The so-called Italian gardens in
England 'and America, according to
Professor Tealdi, are copies of the
most unattractive type of Italian gar-
den, a type belonging to a perioi pre-
dominated by foreign influence rather
than by Italian.
Graduates from the School of Edu-
cation need not necessarily confine
themselves to teaching in this coun-
try, for occasional opportunities are
being offered for positions in schools
in foreign countries.
Frequent calsF are received from
,Canton Christian College, China, with
requests for Michigan graduates to
teach in their institution. Roberts
College, Constantinople, a private
school in Hawaii, and several schools
in Alaska and Porto Rico have also
communicated with the University
with respect to possible graduates
who would consider accepting posi-
tions on the teaching staff.
Director Fielding H. Yost is now
spending a few weeks' vacation at his
home in Walling, Tenn., before re-
turning to Ann Arbor for early foot-

ball practice Sept. 15.
Last week Mr. Yost addressed the'
classes in the coaching school con-
ducted by Director George E. Little
at the University of Wisconsin. Mr.
Little had spent the previous. week
lecturing before the Michigan coach-i
ing school.
Goldsmith To Be
In Tennis Finals
Joseph Goldsmith, '26, entered the
finals of the all-campus tennis tour-
nament yesterday when he defeated
his opponent in two out of three sets,
8-6, 3-6, 1-6. Goldsmith had played
the first set several days ago and was'
not in the best of form. His handy
win yesterday places him in th'e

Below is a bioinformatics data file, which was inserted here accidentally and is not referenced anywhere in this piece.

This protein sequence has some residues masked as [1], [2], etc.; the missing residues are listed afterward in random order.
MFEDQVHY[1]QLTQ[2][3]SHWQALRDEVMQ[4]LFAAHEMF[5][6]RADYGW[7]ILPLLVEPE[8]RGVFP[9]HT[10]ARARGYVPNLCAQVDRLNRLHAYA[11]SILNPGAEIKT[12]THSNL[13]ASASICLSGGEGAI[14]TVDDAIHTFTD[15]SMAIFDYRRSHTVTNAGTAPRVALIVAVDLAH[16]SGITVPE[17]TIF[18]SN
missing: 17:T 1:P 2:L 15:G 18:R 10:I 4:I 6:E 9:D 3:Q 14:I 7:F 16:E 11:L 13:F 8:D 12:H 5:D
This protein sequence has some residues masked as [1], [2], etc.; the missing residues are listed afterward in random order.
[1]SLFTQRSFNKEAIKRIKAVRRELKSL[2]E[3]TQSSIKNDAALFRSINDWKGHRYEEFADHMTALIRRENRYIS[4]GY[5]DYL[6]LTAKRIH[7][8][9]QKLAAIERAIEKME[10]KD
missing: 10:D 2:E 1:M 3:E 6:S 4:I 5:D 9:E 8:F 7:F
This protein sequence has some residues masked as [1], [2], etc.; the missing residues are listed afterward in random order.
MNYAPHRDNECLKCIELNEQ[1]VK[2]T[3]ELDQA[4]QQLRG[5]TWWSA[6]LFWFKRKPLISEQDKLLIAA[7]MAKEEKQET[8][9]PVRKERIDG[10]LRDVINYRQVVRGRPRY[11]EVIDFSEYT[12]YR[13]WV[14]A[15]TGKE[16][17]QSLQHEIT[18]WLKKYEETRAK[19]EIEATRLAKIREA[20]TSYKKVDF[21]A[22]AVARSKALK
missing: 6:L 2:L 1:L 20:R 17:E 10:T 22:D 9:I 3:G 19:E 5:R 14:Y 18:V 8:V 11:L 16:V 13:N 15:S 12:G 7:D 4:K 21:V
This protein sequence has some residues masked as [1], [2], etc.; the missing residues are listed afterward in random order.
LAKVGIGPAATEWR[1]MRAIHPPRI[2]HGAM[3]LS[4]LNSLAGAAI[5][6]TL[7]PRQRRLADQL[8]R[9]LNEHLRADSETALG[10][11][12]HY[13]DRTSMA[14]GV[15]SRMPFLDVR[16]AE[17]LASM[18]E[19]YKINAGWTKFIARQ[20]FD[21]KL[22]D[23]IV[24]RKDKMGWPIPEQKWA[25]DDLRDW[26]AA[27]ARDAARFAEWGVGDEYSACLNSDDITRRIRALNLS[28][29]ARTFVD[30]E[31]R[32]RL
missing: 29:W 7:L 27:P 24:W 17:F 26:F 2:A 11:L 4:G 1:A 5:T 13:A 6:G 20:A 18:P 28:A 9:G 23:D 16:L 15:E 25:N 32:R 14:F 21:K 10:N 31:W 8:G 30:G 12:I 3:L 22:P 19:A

favored position to cop the title match
which is to be played this week.

Outlines Four Principle Theories
Accounting For Sound
In the third of his lectures here
this week, the mechanism of hearing
was discussed by Dr. Harvey Fletcher
of the Bell Telephone laboratories.
Starting with the outer ear which
acts only as a1 sound collector, Dr.
Fletcher described how the ear drum
converts the air waves into mechani-
cal vibrations to the cochlea, a little
channel like a snail's shell, in which
the vibrations are converted into nerve
stimulations. The ear drum and the
little bones act :as sort of a trans-
former to convert the vibratory energy
of the light medium, air, into a form
suitable for the heavier fluild which
fills the cochlea. Due to the ,mechani-
cal arrangements of the parts the
force exerted at the entrance to the
cochlea is"about twenty times that
exerted on the ear drum.
Pure tones, that is, tones contain
ing waves of a single frequency, are
the simplest form of sound. They dif-
fer from each other by their pitch
and their loudness., So finely can the
ear discriminate that it can recognize
300,000 tones, each different from its
neighbors by slight changes in the ear
of these two qualities. When two
notes of different .pitches are sounded
together; they are sensed as separate
notes. In this respect hearing is
radically different from seeing. When
red and green lights are mixed the
eye no longer sees the colors sepa-~
rately, butan entirelyhdifferent color
Dr. Fletcher then outlined briefly
in popular terms the four principle
theories which attempt to account for
the working of tl hkuman jar. He
went into considerable detail on a
modification of two; of these theories
which have been evolved by himself
and his associatestas a result of their
experiments in the Bell 'Telephrone
laboratories. The gist of these theor-
ies is that sounds are transmitted
down the fluid-filled cochlea through
varying distances, depending on the
number of vibrations ,per second.
Where this number is small, the vi-
brations can go all the way down
the canal and set' its membrane in
vibration at the distant end. As the